Bradley: Al, that's good. I like that hand [talks to the hand]. But the answer is noooo. I mean, why should I agree now? I'm not interested in tactics, Al. ... And that was a very interesting ploy on Meet the Press.

Gore: Look, I'm ready to agree right now.


Bradley: It was nothing but a ploy

Gore: Debates aren't ploys.

Bradley: That "Come here, shake my hand"--that's nothing but a ploy.

I've quoted this exchange at length because I think it represents a pivotal moment in the Democratic campaign. I'm not sure whether the effect fully comes across in written form, but on television Bradley made Gore look like a complete ass. (Slate's Chatterbox thinks it was the other way around; click here for his take. For more on the debate, see "Pundit Central.") Gore gave him an opening, by acting like a fast-talking used car salesman in a plaid blazer--"Bill, I'll make you this offer right now." Bradley responded by snipping off the huckster's polyester necktie, saying in effect, Do you have so little respect for me as to think I'd fall for something that stupid? While Gore waited with his hand dangling in midair, Bradley disdainfully critiqued and dismissed his whole approach to politics. 


Bradley was equally effective in neutralizing Gore's assaults on other topics. When Russert asked Gore and Bradley what steps they would consider to ensure long-term solvency for Social Security and Medicare, both candidates tried to rule out the option of raising the retirement age. Gore then criticized Bradley for having voted in the Senate at one point to consider raising it. Bradley responded that the Clinton administration had itself discussed this option. Gore responded that he hadn't ever discussed it.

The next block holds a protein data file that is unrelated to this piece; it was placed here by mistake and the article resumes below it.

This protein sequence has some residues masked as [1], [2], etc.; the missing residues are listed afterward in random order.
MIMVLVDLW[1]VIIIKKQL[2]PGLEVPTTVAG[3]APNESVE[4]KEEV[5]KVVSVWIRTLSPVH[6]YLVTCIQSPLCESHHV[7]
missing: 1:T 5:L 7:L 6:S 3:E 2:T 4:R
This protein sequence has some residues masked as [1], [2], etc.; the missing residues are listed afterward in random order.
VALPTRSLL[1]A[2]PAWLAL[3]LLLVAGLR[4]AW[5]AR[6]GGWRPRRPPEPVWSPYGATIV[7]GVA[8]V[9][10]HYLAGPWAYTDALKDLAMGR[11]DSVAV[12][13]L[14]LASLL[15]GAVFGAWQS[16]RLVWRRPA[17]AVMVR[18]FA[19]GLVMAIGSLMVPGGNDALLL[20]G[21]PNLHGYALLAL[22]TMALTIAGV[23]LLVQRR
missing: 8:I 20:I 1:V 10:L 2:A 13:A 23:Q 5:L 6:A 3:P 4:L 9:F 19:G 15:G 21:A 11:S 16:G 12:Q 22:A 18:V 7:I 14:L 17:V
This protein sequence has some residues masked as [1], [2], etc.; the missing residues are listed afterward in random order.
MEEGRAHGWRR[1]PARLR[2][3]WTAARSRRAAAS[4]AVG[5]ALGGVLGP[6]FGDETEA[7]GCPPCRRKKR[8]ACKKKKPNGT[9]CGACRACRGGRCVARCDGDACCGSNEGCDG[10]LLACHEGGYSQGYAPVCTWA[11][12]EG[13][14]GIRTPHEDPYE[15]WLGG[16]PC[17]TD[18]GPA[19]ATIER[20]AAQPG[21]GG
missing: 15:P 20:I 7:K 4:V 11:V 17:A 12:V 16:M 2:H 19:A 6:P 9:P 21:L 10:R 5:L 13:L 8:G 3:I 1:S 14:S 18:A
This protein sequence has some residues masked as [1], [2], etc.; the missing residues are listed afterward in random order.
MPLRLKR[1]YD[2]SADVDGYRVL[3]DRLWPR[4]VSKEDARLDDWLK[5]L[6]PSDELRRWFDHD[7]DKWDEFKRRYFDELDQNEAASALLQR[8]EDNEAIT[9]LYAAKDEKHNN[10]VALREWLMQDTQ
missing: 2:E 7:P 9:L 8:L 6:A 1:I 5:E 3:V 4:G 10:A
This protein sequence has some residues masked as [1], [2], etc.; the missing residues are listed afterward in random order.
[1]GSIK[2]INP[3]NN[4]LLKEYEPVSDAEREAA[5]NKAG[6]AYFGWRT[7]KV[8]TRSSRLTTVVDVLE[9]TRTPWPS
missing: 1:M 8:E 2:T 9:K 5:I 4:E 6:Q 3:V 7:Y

Bradley: You didn't discuss it in all your Social Security forums out there?

Gore: I certainly didn't.

Bradley: No one ever did, right? No one ever did? Give me a break.

Gore: Bill, I voted against raising the retirement age.

Bradley: Give me a break. But the point is that at the same time you criticize me for wanting discussion in the United States Senate on the variety of possibilities--the exact thing Tim is talking about--you and your administration are out doing the same thing.

What made Bradley's response on this point especially devastating was his accompanying hand gesture, undoubtedly unconscious but perilously close to the universal symbol for "pull it a little harder." Throughout the entire debate, in fact, Bradley's facial expressions and body language were those of a grown-up compelled to contend with an obnoxious punk.  He would fight back if necessary--but only after making clear that doing so was beneath him. What Bradley showed, I think, is that he has found a way around the diabolical box that Gore has tried to put him in. He has figured out a way to defend himself without climbing into the mud-wrestling pit. While Gore rolled around in the muck, Bradley did no more than take off his jacket and roll up his sleeves.

At various points in the broadcast, you could hear Gore chuckling and sighing while Bradley was saying something he disagreed with. But these expressions of contempt have nothing of the force that Bradley's do. Gore's sneering gestures all seemed rehearsed and theatrical. Bradley, on the other hand, came across as straightforward and real, his authenticity underscored by Gore's plasticity.

In sum, Gore may want to reconsider his request for twice-weekly debates. A few more like this morning's and he'll be kaput.